Acknowledgements Foreword Editors’ Note Part I: Classroom Practices Section I: General Gifted Education Chapter 1:A Guide to Teaching the Gifted: What We Need to Know and Why We Need to Know It Chapter 2: Bridging the Divide: Building on the Best of Gifted Education With Programming for Talent Development Section II: Changing Classroom Spaces Chapter 3: Three Reasons to Plan an Advocacy Field Trip Chapter 4: Making a Makerspace Chapter 5: The Enrichment Seminar: A Middle/Secondary Course for Gifted Learners Chapter 6: Extreme ESP: Meaningful Thematic Activities for High-Ability Middle School Students Chapter 7: Principles and Practices of Socratic Circles in Middle Level Classrooms Chapter 8: Socratic Circles: Round and Round the Wheels of Thought Section III: Creativity Chapter 9: Creative Process Assessment as a Means to Creative Productivity: How to Help Students Make the Most of Their Capabilities Chapter 10: A Pathway for Classroom Creativity Chapter 11: Creative Problem Solving Embedded Into Curriculum Chapter 12: Inspiring Student Creativity From SCRATCH Chapter 13: Creativity and the Common Core: Shining Light Into a Dark Space Chapter 14: Standard Deviations: Creative Writers Take Standardized Writing Tests Section IV: Curriculum Planning and Thinking Skills Chapter 15: Looking at Information Differently: The Importance of Understanding Epistemology Chapter 16: Becoming a Genuine Bloomarian Chapter 17: Teaching What Is Essential: Asking the Essential Questions Chapter 18: Differentiating Content Using a Conceptual Lens Chapter 19: Teaching Current Events as a Feature of a Differentiated Curriculum Chapter 20: Knowing Is a Process, Not a Product Chapter 21: Curriculum Compacting: How and Why to Differentiate Beyond Proficiency Chapter 22: Self-Assessment: Are You Including the Best Practices for Teaching Gifted and Advanced Learners Part II: Curriculum Content Section I: Language Arts Chapter 23: Readers for a Lifetime Chapter 24: Promoting Citizenship Development Through Biographies Chapter 25: Vocabulary Instruction in the Common Core State Standards Era Chapter 26: Exploring Between the Pages Chapter 27: Differentiation in the English Literature Classroom Through Highly Moral Literature Chapter 28: Seney’s Top 10 Section II: Mathematics Chapter 29: Thinking Like a Mathematician Chapter 30: Nurturing Mathematical Minds: Differentiation Strategies and Curriculum That Promote Growth Chapter 31: How to Lie With Statistics Chapter 32: Mathematics Olympiads for Elementary Students: Nurturing Young Talent Section III: Visual/Performing Arts Chapter 33: Teaching Visual Art History and Appreciation to Young Children Chapter 34: Infusing Thinking Skills Into Visual Arts Instruction Chapter 35: Opening a Digital Art Gallery Chapter 36: Building Class Kindness and Concern Through Chant and Storytelling Chapter 37: Moving Beyond Traditional Investigations and Role-Playing Chapter 38: The Silent “A”: Why Art Has Always Been Part of STEM Expertise Section IV: History/Social Studies Chapter 39: Uncovering History in the Elementary Grades Chapter 40: Inquiry-Based Learning for Gifted Students in the Social Studies Classroom Chapter 41: Deliberations: Giving Voice to High-Ability Social Studies Students Chapter 42: Dramatic Social Studies Monologues That Stir the Gifted Soul Chapter 43: Applying Differentiation Strategies to AP Psychology Curriculum Section V: Science Chapter 44: The Next Generation Science Standards and High-Ability Learners Chapter 45: Curiosity for All Chapter 46: Using the Digital Ecosystem to Improve Nature’s Ecosystem Chapter 47: Rocks Rock!: Teaching Geology to Elementary School Students Chapter 48: Global Climate Change: Motivated High School Students Gain Their Voice Chapter 49: From Consumer to Producer: DIY and the Maker Movement Part III: Meeting Student Needs Section I: Supporting Social-Emotional Development Chapter 50: When Bright Kids Become Disillusioned Chapter 51: Resilience and Gifted Children Chapter 52: Helping Gifted Students Move Beyond Perfectionism Chapter 53: The Buddy Bench: Supporting the Emotional Well-Being of Others Chapter 54: Helping Gifted Students Discover Daily Pockets of Joy Chapter 55: Motivating Adolescent Gifted Learners Chapter 56: Critical Intelligence: Teaching Social and Emotional Awareness Section II: Meeting Students’ Academic Needs Chapter 57: Ungifting the Gifted Underachiever Chapter 58: We Teach Great Minds Chapter 59: Mindsets Over Subject Matter: How Our Beliefs About Intelligence Impact STEM Talent Development Chapter 60: The Social and Emotional Benefits of Nature Chapter 61: The Case for Affect in Mathematics Section III: Support for Educators Chapter 62: Professional School Counselors and Gifted Educators: Working Towards Solutions Chapter 63: Social and Emotional Needs: Is There a Curriculum Connection? Chapter 64: The Role of Teachers When Gifted Students Experience Negative Life Events Chapter 65: The Evolving Benefits of Teacher Collaboration Chapter 66: Helping Your Students Take the Challenge Chapter 67: Getting Excited About Learning: Promoting Passion Among Gifted Youth Section IV: Support for Parents Chapter 68: Note to Teachers: A Few Pointers for Parents Chapter 69: We’re Going Where?: Providing Rich Learning Experiences Through Family Enrichment Activities Part IV: Special Populations by Joy Lawson Davis Section I: Cultural Diversity Chapter 70: Helping Gifted Culturally Diverse Students Cope With Socio-Emotional Concerns Chapter 71: Our Powers Combined: Meeting the Needs of Multicultural Gifted Students Through Collaborative Teaching and Counseling Chapter 72: Desegregating Gifted Education for Underrepresented Students: Equity Promotes Equality Chapter 73: It Begins With Identification: A Focus on Hispanic Immigrant Students Chapter 74: Native American Students: Understanding Cultural and Language Diversity Chapter 75: Celebrating and Exploring Diversity Through Children’s Literature Chapter 76: Talking About Race in Middle and High School Classrooms Chapter 77: The Power of the Personal Narrative Section II: Students From Low-Income Families Chapter 78: Curriculum Planning for Low-Income Learners: An Interview Chapter 79: Benefits of Providing Enrichment to High-Potential Students From Low-Income Families Section III: Twice-Exceptionality Chapter 80: Screening and Identifying 2e Students: Best Practices for a Unique Population Chapter 81: Uncovering Buried Treasure: Effective Learning Strategies for Twice-Exceptional Students Chapter 82: Four Teaching Recommendations That Work for Gifted Youth With ADD: A Student’s Perspective Chapter 83: Minimizing the Impact of Asperger’s Syndrome in the Classroom: Practical Tips for Educators Chapter 84: Requiem to an Oft Misused Reading Program Chapter 85: Teaching Billy: Motivating a High-Potential Student With Emotional and Behavioral Difficulties Section IV: GLBTQ Chapter 86: GLBTQ Curricula Benefit All Students Chapter 87: Gifted LGBTQ Social-Emotional Issues About the Editors About the Authors List of Article Publication Dates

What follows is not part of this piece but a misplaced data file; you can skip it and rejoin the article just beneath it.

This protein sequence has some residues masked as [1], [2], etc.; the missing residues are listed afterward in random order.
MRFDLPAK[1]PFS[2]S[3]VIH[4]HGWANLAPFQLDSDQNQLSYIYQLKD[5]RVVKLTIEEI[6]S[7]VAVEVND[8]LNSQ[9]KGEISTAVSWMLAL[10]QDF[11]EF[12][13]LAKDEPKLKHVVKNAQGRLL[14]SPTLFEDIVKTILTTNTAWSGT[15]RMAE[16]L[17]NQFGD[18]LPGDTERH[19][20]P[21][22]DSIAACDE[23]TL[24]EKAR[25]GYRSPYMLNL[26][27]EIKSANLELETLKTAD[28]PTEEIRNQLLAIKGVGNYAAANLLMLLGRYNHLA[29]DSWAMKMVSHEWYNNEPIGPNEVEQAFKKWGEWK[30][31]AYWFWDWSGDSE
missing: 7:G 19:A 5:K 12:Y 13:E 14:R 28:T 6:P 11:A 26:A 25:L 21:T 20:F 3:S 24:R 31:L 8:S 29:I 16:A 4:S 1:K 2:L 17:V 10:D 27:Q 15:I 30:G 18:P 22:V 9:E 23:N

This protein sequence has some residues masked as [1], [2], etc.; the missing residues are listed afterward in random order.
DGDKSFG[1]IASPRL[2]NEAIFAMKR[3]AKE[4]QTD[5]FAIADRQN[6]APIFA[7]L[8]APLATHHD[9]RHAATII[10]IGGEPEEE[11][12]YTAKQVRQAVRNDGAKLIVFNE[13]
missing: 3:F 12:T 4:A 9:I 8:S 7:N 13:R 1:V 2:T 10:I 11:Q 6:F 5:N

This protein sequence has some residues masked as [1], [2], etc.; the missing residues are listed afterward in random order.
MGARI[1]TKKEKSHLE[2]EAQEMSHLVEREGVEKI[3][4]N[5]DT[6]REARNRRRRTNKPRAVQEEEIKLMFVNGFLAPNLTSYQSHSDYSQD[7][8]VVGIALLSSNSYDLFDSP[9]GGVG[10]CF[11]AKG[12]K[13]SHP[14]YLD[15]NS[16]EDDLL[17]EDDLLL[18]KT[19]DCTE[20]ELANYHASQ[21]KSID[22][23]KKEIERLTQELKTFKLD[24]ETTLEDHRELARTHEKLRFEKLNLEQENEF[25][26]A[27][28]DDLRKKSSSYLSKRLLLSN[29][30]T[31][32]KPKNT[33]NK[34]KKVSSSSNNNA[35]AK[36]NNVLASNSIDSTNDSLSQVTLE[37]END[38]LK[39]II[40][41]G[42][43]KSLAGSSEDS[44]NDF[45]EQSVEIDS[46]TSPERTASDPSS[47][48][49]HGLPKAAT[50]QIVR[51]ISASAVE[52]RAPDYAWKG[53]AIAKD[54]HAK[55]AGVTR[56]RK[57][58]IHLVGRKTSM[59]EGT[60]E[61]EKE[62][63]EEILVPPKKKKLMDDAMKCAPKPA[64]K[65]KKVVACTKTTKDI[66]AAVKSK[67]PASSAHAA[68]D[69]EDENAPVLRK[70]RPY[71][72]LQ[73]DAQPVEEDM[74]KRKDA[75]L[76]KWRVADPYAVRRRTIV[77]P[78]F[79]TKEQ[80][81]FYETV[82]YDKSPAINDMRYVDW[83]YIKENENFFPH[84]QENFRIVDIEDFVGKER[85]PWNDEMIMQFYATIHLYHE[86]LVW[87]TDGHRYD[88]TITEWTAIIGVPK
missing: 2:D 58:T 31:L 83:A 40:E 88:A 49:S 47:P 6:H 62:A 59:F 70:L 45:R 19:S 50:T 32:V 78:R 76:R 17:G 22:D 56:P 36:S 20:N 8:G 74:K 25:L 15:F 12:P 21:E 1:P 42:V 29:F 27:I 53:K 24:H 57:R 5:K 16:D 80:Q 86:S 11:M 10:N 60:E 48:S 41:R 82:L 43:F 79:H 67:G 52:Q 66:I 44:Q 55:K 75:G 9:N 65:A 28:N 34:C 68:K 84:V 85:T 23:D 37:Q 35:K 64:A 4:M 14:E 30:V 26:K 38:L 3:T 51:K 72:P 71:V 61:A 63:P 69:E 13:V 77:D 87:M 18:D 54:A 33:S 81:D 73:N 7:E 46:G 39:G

The National Association for Gifted Children’s mission is to support those who enhance the growth and development of gifted and talented children through education, advocacy, community building, and research. NAGC aims to help parents and families, K–12 education professionals including support service personnel, and members of the research and higher education community who work to help gifted and talented children as they strive to achieve their personal best and contribute to their communities.